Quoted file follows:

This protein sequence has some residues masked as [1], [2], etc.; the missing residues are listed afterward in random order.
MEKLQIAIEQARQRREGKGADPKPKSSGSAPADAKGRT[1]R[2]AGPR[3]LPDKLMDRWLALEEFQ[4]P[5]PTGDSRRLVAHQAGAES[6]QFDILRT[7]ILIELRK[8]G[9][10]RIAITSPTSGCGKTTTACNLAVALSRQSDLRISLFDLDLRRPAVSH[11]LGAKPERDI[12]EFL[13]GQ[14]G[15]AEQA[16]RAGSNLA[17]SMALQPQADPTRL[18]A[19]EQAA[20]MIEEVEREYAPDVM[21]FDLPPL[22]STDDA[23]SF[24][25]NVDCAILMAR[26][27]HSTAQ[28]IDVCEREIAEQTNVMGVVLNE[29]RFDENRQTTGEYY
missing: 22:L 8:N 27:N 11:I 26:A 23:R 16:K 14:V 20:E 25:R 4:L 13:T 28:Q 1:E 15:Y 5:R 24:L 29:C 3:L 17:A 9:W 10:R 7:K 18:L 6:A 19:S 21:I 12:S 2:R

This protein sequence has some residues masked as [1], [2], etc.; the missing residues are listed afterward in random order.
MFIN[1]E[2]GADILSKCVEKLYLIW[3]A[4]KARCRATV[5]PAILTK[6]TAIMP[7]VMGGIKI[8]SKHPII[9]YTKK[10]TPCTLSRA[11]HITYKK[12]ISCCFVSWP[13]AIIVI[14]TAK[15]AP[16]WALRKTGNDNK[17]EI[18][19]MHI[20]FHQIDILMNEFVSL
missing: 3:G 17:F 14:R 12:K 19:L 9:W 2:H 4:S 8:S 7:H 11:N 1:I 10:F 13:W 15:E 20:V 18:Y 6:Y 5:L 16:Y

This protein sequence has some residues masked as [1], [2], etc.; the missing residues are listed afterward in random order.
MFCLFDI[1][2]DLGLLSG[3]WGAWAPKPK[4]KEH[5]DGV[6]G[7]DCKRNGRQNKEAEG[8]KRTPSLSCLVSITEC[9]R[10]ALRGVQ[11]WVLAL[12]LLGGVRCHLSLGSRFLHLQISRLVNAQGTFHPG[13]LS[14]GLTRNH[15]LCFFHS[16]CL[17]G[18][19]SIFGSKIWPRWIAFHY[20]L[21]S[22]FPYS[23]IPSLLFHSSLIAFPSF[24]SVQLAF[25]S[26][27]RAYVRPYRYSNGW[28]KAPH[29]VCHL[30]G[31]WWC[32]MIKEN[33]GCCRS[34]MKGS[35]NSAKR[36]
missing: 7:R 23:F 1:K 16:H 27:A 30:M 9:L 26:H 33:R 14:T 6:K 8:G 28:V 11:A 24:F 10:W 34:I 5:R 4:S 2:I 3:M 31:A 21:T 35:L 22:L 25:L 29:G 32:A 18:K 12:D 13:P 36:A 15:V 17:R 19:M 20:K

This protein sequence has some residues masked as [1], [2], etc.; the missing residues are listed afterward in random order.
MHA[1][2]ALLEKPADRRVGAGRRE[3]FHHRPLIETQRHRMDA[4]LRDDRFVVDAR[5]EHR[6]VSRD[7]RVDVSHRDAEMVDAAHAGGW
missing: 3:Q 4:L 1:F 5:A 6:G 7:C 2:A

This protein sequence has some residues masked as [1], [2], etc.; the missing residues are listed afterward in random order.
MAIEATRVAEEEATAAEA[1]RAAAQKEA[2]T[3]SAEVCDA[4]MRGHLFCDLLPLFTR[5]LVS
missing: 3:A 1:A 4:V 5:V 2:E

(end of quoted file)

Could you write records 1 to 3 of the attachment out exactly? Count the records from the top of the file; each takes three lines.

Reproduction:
This protein sequence has some residues masked as [1], [2], etc.; the missing residues are listed afterward in random order.
MEKLQIAIEQARQRREGKGADPKPKSSGSAPADAKGRT[1]R[2]AGPR[3]LPDKLMDRWLALEEFQ[4]P[5]PTGDSRRLVAHQAGAES[6]QFDILRT[7]ILIELRK[8]G[9][10]RIAITSPTSGCGKTTTACNLAVALSRQSDLRISLFDLDLRRPAVSH[11]LGAKPERDI[12]EFL[13]GQ[14]G[15]AEQA[16]RAGSNLA[17]SMALQPQADPTRL[18]A[19]EQAA[20]MIEEVEREYAPDVM[21]FDLPPL[22]STDDA[23]SF[24][25]NVDCAILMAR[26][27]HSTAQ[28]IDVCEREIAEQTNVMGVVLNE[29]RFDENRQTTGEYY
missing: 22:L 8:N 27:N 11:I 26:A 23:R 16:K 14:V 20:E 25:R 4:L 13:T 28:Q 1:E 15:Y 5:R 24:L 29:C 3:L 17:A 9:W 10:R 7:K 18:L 6:A 19:S 21:I 12:S 2:R

This protein sequence has some residues masked as [1], [2], etc.; the missing residues are listed afterward in random order.
MFIN[1]E[2]GADILSKCVEKLYLIW[3]A[4]KARCRATV[5]PAILTK[6]TAIMP[7]VMGGIKI[8]SKHPII[9]YTKK[10]TPCTLSRA[11]HITYKK[12]ISCCFVSWP[13]AIIVI[14]TAK[15]AP[16]WALRKTGNDNK[17]EI[18][19]MHI[20]FHQIDILMNEFVSL
missing: 3:G 17:F 14:R 12:K 19:L 9:W 2:H 4:S 8:S 7:H 11:N 1:I 10:F 13:W 15:E 20:V 18:Y 6:Y 5:L 16:Y

This protein sequence has some residues masked as [1], [2], etc.; the missing residues are listed afterward in random order.
MFCLFDI[1][2]DLGLLSG[3]WGAWAPKPK[4]KEH[5]DGV[6]G[7]DCKRNGRQNKEAEG[8]KRTPSLSCLVSITEC[9]R[10]ALRGVQ[11]WVLAL[12]LLGGVRCHLSLGSRFLHLQISRLVNAQGTFHPG[13]LS[14]GLTRNH[15]LCFFHS[16]CL[17]G[18][19]SIFGSKIWPRWIAFHY[20]L[21]S[22]FPYS[23]IPSLLFHSSLIAFPSF[24]SVQLAF[25]S[26][27]RAYVRPYRYSNGW[28]KAPH[29]VCHL[30]G[31]WWC[32]MIKEN[33]GCCRS[34]MKGS[35]NSAKR[36]
missing: 7:R 23:F 1:K 16:H 27:A 30:M 9:L 26:H 33:R 14:T 6:K 8:G 28:V 11:A 24:F 10:W 34:I 5:R 4:S 2:I 3:M 31:A 21:T 35:L 22:L 25:L 29:G 32:A 18:K 12:D 13:P 36:A 15:V 17:R 19:M 20:K